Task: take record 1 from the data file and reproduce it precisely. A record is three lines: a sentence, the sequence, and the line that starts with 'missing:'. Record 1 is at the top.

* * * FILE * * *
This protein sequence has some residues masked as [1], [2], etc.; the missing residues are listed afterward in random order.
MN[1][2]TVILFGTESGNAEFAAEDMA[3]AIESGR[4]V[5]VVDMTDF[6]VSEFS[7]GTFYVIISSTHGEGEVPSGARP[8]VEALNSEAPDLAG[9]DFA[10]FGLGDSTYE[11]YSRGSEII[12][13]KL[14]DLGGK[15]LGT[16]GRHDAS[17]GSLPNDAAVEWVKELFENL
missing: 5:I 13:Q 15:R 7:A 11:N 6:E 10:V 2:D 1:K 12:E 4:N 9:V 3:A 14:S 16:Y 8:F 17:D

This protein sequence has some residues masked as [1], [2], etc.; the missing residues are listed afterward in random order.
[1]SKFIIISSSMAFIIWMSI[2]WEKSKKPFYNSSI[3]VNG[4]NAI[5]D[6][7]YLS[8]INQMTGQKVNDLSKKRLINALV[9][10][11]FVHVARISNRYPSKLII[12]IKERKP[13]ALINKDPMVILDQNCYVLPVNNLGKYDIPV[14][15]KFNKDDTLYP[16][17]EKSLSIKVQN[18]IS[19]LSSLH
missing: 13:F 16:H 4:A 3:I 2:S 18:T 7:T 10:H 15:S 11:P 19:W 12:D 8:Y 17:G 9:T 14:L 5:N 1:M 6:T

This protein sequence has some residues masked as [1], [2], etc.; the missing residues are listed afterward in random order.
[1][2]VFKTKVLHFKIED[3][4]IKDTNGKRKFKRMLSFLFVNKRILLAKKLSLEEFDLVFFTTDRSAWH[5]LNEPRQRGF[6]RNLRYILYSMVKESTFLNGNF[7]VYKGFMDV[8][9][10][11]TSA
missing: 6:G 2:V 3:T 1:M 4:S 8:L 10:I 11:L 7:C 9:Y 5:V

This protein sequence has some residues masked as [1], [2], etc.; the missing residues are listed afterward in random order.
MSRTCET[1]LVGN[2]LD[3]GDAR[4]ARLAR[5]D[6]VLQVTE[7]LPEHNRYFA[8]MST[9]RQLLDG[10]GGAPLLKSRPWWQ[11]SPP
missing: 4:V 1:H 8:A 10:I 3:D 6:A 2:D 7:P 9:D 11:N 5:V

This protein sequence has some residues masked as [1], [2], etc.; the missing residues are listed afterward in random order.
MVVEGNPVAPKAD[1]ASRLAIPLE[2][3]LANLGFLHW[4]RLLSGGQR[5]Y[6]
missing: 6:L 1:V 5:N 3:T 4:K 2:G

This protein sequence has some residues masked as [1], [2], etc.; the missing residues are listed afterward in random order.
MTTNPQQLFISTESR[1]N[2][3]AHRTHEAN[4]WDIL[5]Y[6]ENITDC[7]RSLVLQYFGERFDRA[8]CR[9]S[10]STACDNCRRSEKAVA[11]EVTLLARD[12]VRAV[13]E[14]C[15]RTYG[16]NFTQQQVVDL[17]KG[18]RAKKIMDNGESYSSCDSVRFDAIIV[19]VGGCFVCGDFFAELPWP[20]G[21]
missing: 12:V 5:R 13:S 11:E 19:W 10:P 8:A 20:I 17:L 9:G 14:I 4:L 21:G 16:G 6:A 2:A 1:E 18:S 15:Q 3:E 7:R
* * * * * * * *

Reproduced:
This protein sequence has some residues masked as [1], [2], etc.; the missing residues are listed afterward in random order.
MN[1][2]TVILFGTESGNAEFAAEDMA[3]AIESGR[4]V[5]VVDMTDF[6]VSEFS[7]GTFYVIISSTHGEGEVPSGARP[8]VEALNSEAPDLAG[9]DFA[10]FGLGDSTYE[11]YSRGSEII[12][13]KL[14]DLGGK[15]LGT[16]GRHDAS[17]GSLPNDAAVEWVKELFENL
missing: 5:I 13:Q 15:R 7:A 11:N 6:E 10:V 2:D 1:K 12:E 4:N 9:V 3:A 14:S 16:Y 8:F 17:D